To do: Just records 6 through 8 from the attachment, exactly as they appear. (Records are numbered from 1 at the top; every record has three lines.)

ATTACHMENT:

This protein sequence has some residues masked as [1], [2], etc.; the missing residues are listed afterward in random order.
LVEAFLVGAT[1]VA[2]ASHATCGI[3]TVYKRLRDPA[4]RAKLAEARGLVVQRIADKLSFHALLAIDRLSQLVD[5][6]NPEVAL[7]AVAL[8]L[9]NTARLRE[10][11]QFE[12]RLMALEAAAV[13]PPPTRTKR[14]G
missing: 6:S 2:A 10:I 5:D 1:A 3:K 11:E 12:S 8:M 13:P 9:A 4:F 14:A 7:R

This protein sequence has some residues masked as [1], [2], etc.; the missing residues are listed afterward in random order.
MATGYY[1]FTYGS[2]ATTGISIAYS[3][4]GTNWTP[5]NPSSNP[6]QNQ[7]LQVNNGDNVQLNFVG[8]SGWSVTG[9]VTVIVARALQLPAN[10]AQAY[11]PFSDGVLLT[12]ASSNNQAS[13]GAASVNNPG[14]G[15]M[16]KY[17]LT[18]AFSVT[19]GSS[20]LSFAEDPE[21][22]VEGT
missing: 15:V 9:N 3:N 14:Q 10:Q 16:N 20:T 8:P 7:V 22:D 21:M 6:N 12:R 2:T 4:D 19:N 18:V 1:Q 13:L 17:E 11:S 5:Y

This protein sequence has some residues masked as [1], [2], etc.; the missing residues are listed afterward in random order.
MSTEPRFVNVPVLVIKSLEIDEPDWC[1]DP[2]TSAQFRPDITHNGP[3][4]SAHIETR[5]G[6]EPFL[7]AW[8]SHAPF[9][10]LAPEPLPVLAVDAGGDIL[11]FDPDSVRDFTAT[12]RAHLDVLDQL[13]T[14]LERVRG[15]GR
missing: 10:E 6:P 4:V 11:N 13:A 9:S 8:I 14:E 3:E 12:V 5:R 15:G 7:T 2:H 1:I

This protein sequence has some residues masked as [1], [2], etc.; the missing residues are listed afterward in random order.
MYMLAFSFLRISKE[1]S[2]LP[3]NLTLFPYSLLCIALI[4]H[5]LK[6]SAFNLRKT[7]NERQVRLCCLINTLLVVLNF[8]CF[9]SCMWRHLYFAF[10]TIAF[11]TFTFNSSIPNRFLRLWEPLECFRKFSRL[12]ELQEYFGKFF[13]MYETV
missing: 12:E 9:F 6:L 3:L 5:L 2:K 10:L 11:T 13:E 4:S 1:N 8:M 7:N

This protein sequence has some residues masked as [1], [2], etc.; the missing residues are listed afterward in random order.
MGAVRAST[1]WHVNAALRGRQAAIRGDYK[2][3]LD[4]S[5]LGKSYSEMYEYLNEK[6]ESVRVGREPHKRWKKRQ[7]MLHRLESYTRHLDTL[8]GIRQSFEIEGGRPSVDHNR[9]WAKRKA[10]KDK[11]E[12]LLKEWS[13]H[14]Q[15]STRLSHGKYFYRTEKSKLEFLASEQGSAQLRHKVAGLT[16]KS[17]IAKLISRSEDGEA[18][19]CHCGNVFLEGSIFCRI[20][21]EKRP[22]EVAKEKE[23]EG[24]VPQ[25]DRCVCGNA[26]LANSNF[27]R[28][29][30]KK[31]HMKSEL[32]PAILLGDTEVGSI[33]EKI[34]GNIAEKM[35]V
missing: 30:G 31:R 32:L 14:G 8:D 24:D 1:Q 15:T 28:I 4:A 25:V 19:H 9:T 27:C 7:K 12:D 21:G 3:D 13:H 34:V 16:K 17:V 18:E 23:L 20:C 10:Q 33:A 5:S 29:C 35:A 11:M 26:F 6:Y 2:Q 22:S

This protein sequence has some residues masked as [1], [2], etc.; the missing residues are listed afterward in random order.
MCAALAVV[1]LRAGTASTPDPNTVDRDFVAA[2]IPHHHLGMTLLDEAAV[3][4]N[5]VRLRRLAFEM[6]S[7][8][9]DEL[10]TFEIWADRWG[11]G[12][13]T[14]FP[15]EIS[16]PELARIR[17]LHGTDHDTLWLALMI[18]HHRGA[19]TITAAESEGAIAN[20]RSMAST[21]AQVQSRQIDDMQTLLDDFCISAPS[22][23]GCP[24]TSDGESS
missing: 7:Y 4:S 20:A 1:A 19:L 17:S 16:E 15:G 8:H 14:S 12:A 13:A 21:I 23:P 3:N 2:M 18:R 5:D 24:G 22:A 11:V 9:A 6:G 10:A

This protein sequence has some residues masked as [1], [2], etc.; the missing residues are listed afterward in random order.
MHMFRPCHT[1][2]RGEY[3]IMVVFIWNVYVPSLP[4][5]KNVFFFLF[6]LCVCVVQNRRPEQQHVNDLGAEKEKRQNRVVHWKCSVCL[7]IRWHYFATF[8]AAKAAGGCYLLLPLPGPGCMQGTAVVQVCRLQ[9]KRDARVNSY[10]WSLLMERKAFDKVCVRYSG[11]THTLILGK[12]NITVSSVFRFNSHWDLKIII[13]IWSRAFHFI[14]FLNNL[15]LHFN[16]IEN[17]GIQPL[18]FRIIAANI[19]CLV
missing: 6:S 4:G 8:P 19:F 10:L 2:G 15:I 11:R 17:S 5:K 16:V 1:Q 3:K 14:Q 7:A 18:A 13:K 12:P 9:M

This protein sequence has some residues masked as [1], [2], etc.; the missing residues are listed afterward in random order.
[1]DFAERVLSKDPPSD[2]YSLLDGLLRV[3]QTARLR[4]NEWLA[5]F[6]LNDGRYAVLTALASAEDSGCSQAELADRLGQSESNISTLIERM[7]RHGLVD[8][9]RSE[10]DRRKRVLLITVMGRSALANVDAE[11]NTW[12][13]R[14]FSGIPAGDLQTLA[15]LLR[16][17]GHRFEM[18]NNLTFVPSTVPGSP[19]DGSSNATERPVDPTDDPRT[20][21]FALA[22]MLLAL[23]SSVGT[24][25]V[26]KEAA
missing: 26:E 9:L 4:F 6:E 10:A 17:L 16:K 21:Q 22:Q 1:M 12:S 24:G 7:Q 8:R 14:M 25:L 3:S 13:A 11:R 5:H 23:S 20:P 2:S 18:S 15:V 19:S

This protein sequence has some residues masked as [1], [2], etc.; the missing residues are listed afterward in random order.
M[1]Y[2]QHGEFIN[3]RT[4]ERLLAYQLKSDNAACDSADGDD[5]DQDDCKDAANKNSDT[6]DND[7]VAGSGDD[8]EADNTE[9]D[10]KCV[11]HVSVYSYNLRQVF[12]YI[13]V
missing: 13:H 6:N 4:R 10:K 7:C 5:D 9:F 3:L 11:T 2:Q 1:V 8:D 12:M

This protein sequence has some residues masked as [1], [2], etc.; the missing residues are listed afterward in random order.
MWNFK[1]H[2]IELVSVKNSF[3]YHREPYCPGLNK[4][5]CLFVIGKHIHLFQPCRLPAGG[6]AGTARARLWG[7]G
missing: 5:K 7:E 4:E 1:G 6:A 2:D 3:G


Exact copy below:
This protein sequence has some residues masked as [1], [2], etc.; the missing residues are listed afterward in random order.
MCAALAVV[1]LRAGTASTPDPNTVDRDFVAA[2]IPHHHLGMTLLDEAAV[3][4]N[5]VRLRRLAFEM[6]S[7][8][9]DEL[10]TFEIWADRWG[11]G[12][13]T[14]FP[15]EIS[16]PELARIR[17]LHGTDHDTLWLALMI[18]HHRGA[19]TITAAESEGAIAN[20]RSMAST[21]AQVQSRQIDDMQTLLDDFCISAPS[22][23]GCP[24]TSDGESS
missing: 7:Y 4:S 20:A 1:A 19:L 17:S 16:E 15:G 8:H 14:S 12:A 13:A 21:I 23:P 3:N 2:M 18:R 5:D 24:G 22:A 11:V 9:A 6:G 10:A

This protein sequence has some residues masked as [1], [2], etc.; the missing residues are listed afterward in random order.
MHMFRPCHT[1][2]RGEY[3]IMVVFIWNVYVPSLP[4][5]KNVFFFLF[6]LCVCVVQNRRPEQQHVNDLGAEKEKRQNRVVHWKCSVCL[7]IRWHYFATF[8]AAKAAGGCYLLLPLPGPGCMQGTAVVQVCRLQ[9]KRDARVNSY[10]WSLLMERKAFDKVCVRYSG[11]THTLILGK[12]NITVSSVFRFNSHWDLKIII[13]IWSRAFHFI[14]FLNNL[15]LHFN[16]IEN[17]GIQPL[18]FRIIAANI[19]CLV
missing: 6:S 4:G 8:P 19:F 10:L 2:G 15:I 11:R 17:S 5:K 16:V 1:Q 3:K 14:Q 7:A 18:A 13:K 12:P 9:M

This protein sequence has some residues masked as [1], [2], etc.; the missing residues are listed afterward in random order.
[1]DFAERVLSKDPPSD[2]YSLLDGLLRV[3]QTARLR[4]NEWLA[5]F[6]LNDGRYAVLTALASAEDSGCSQAELADRLGQSESNISTLIERM[7]RHGLVD[8][9]RSE[10]DRRKRVLLITVMGRSALANVDAE[11]NTW[12][13]R[14]FSGIPAGDLQTLA[15]LLR[16][17]GHRFEM[18]NNLTFVPSTVPGSP[19]DGSSNATERPVDPTDDPRT[20][21]FALA[22]MLLAL[23]SSVGT[24][25]V[26]KEAA
missing: 26:E 9:L 4:F 6:E 10:A 17:L 16:K 21:Q 22:Q 1:M 12:S 24:G 7:Q 8:R 14:M 25:L 3:S 13:A 11:R 5:H 23:S 20:P 2:S 18:S 15:V 19:S